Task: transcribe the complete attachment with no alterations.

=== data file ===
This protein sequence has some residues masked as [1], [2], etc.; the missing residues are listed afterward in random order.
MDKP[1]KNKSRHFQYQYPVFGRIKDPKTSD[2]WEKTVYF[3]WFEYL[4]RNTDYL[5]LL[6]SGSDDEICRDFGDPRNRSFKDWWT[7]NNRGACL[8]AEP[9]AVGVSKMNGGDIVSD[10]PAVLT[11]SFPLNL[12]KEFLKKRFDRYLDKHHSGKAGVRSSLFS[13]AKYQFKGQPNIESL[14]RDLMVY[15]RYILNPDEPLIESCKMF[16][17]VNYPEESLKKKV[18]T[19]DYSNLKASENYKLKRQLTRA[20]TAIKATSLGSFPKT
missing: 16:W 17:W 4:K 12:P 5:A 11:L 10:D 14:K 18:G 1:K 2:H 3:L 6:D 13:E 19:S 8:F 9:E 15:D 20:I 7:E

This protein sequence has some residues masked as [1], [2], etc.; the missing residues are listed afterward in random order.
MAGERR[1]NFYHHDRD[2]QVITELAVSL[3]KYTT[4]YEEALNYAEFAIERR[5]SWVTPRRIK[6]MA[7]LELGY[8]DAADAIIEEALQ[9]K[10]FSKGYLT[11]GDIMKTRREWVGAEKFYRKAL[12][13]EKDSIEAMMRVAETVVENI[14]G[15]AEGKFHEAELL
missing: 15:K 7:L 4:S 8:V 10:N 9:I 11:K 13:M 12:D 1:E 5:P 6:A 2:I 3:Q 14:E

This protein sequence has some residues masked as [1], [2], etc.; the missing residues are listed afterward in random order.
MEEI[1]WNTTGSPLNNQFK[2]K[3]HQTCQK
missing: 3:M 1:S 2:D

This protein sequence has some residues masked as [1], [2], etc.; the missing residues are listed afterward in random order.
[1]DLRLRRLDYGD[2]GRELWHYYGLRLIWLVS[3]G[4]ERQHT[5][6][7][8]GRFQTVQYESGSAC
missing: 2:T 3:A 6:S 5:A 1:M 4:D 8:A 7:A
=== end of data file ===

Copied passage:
This protein sequence has some residues masked as [1], [2], etc.; the missing residues are listed afterward in random order.
MDKP[1]KNKSRHFQYQYPVFGRIKDPKTSD[2]WEKTVYF[3]WFEYL[4]RNTDYL[5]LL[6]SGSDDEICRDFGDPRNRSFKDWWT[7]NNRGACL[8]AEP[9]AVGVSKMNGGDIVSD[10]PAVLT[11]SFPLNL[12]KEFLKKRFDRYLDKHHSGKAGVRSSLFS[13]AKYQFKGQPNIESL[14]RDLMVY[15]RYILNPDEPLIESCKMF[16][17]VNYPEESLKKKV[18]T[19]DYSNLKASENYKLKRQLTRA[20]TAIKATSLGSFPKT
missing: 16:W 17:W 4:K 12:P 5:A 11:L 10:D 14:K 18:G 1:K 2:H 3:L 6:D 13:E 19:S 8:F 9:E 15:D 20:I 7:E

This protein sequence has some residues masked as [1], [2], etc.; the missing residues are listed afterward in random order.
MAGERR[1]NFYHHDRD[2]QVITELAVSL[3]KYTT[4]YEEALNYAEFAIERR[5]SWVTPRRIK[6]MA[7]LELGY[8]DAADAIIEEALQ[9]K[10]FSKGYLT[11]GDIMKTRREWVGAEKFYRKAL[12][13]EKDSIEAMMRVAETVVENI[14]G[15]AEGKFHEAELL
missing: 15:K 7:L 4:S 8:V 10:N 9:I 11:K 13:M 12:D 1:E 5:P 6:A 2:I 3:Q 14:E

This protein sequence has some residues masked as [1], [2], etc.; the missing residues are listed afterward in random order.
MEEI[1]WNTTGSPLNNQFK[2]K[3]HQTCQK
missing: 3:M 1:S 2:D

This protein sequence has some residues masked as [1], [2], etc.; the missing residues are listed afterward in random order.
[1]DLRLRRLDYGD[2]GRELWHYYGLRLIWLVS[3]G[4]ERQHT[5][6][7][8]GRFQTVQYESGSAC
missing: 2:T 3:A 6:S 5:A 1:M 4:D 8:A 7:A